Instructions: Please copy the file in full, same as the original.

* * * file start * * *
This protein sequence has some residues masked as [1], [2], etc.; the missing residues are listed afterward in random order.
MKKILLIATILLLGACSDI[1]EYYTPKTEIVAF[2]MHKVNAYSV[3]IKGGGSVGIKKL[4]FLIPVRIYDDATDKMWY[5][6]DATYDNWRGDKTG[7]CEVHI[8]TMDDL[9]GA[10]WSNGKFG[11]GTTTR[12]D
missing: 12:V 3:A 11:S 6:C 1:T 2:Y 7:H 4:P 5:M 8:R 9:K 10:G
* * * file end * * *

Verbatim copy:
This protein sequence has some residues masked as [1], [2], etc.; the missing residues are listed afterward in random order.
MKKILLIATILLLGACSDI[1]EYYTPKTEIVAF[2]MHKVNAYSV[3]IKGGGSVGIKKL[4]FLIPVRIYDDATDKMWY[5][6]DATYDNWRGDKTG[7]CEVHI[8]TMDDL[9]GA[10]WSNGKFG[11]GTTTR[12]D
missing: 12:V 3:A 11:S 6:C 1:T 2:Y 7:H 4:P 5:M 8:R 9:K 10:G